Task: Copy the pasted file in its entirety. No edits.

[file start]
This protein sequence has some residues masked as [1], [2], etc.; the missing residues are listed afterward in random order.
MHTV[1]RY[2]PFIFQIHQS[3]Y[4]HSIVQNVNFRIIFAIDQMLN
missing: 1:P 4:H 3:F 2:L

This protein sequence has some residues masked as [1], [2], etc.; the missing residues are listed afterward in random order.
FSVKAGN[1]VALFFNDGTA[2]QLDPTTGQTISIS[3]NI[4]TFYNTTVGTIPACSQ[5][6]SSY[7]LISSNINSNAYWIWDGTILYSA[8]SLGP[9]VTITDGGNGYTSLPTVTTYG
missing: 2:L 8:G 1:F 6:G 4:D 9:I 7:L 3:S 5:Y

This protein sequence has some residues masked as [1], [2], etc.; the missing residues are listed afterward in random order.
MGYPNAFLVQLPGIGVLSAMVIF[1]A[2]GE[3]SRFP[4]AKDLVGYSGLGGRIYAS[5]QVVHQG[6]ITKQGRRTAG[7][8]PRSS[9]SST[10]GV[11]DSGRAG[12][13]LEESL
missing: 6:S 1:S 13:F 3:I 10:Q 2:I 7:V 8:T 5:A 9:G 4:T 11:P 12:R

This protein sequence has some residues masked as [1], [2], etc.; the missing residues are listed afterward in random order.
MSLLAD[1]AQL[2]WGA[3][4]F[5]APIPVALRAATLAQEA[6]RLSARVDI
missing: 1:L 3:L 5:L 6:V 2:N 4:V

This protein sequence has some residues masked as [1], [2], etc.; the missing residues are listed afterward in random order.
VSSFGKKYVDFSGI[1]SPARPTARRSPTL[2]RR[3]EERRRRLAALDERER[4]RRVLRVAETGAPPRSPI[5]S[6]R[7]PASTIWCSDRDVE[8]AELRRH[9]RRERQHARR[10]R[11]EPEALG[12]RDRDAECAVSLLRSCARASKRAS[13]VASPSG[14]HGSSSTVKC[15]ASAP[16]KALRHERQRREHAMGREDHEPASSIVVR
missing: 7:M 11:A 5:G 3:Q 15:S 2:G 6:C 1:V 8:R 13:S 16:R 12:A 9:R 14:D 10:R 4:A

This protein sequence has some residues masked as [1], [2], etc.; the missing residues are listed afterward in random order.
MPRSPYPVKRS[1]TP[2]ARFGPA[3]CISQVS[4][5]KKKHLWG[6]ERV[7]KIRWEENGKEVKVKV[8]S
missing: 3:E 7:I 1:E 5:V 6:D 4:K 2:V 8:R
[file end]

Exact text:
This protein sequence has some residues masked as [1], [2], etc.; the missing residues are listed afterward in random order.
MHTV[1]RY[2]PFIFQIHQS[3]Y[4]HSIVQNVNFRIIFAIDQMLN
missing: 1:P 4:H 3:F 2:L

This protein sequence has some residues masked as [1], [2], etc.; the missing residues are listed afterward in random order.
FSVKAGN[1]VALFFNDGTA[2]QLDPTTGQTISIS[3]NI[4]TFYNTTVGTIPACSQ[5][6]SSY[7]LISSNINSNAYWIWDGTILYSA[8]SLGP[9]VTITDGGNGYTSLPTVTTYG
missing: 2:L 8:G 1:F 6:G 4:D 9:I 7:L 3:S 5:Y

This protein sequence has some residues masked as [1], [2], etc.; the missing residues are listed afterward in random order.
MGYPNAFLVQLPGIGVLSAMVIF[1]A[2]GE[3]SRFP[4]AKDLVGYSGLGGRIYAS[5]QVVHQG[6]ITKQGRRTAG[7][8]PRSS[9]SST[10]GV[11]DSGRAG[12][13]LEESL
missing: 6:S 1:S 13:F 3:I 10:Q 2:I 7:V 8:T 5:A 9:G 4:T 11:P 12:R

This protein sequence has some residues masked as [1], [2], etc.; the missing residues are listed afterward in random order.
MSLLAD[1]AQL[2]WGA[3][4]F[5]APIPVALRAATLAQEA[6]RLSARVDI
missing: 1:L 3:L 5:L 6:V 2:N 4:V

This protein sequence has some residues masked as [1], [2], etc.; the missing residues are listed afterward in random order.
VSSFGKKYVDFSGI[1]SPARPTARRSPTL[2]RR[3]EERRRRLAALDERER[4]RRVLRVAETGAPPRSPI[5]S[6]R[7]PASTIWCSDRDVE[8]AELRRH[9]RRERQHARR[10]R[11]EPEALG[12]RDRDAECAVSLLRSCARASKRAS[13]VASPSG[14]HGSSSTVKC[15]ASAP[16]KALRHERQRREHAMGREDHEPASSIVVR
missing: 7:M 11:A 5:G 3:Q 15:S 2:G 6:C 1:V 8:R 13:S 16:R 12:A 9:R 14:D 10:R 4:A

This protein sequence has some residues masked as [1], [2], etc.; the missing residues are listed afterward in random order.
MPRSPYPVKRS[1]TP[2]ARFGPA[3]CISQVS[4][5]KKKHLWG[6]ERV[7]KIRWEENGKEVKVKV[8]S
missing: 3:E 7:I 1:E 5:V 6:D 4:K 2:V 8:R